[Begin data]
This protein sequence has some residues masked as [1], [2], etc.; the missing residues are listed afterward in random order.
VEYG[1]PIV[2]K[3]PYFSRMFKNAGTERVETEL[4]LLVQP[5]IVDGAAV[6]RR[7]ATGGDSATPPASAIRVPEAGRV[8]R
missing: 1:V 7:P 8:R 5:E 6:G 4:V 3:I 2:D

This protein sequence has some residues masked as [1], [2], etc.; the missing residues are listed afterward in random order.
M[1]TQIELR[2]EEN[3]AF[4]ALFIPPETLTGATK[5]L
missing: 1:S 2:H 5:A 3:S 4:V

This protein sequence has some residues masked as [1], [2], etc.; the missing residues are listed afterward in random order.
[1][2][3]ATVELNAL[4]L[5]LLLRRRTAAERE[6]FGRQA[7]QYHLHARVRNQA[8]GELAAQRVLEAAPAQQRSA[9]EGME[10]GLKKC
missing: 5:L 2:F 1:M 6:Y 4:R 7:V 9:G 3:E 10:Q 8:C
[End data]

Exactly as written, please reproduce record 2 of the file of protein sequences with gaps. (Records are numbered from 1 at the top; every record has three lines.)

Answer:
This protein sequence has some residues masked as [1], [2], etc.; the missing residues are listed afterward in random order.
M[1]TQIELR[2]EEN[3]AF[4]ALFIPPETLTGATK[5]L
missing: 1:S 2:H 5:A 3:S 4:V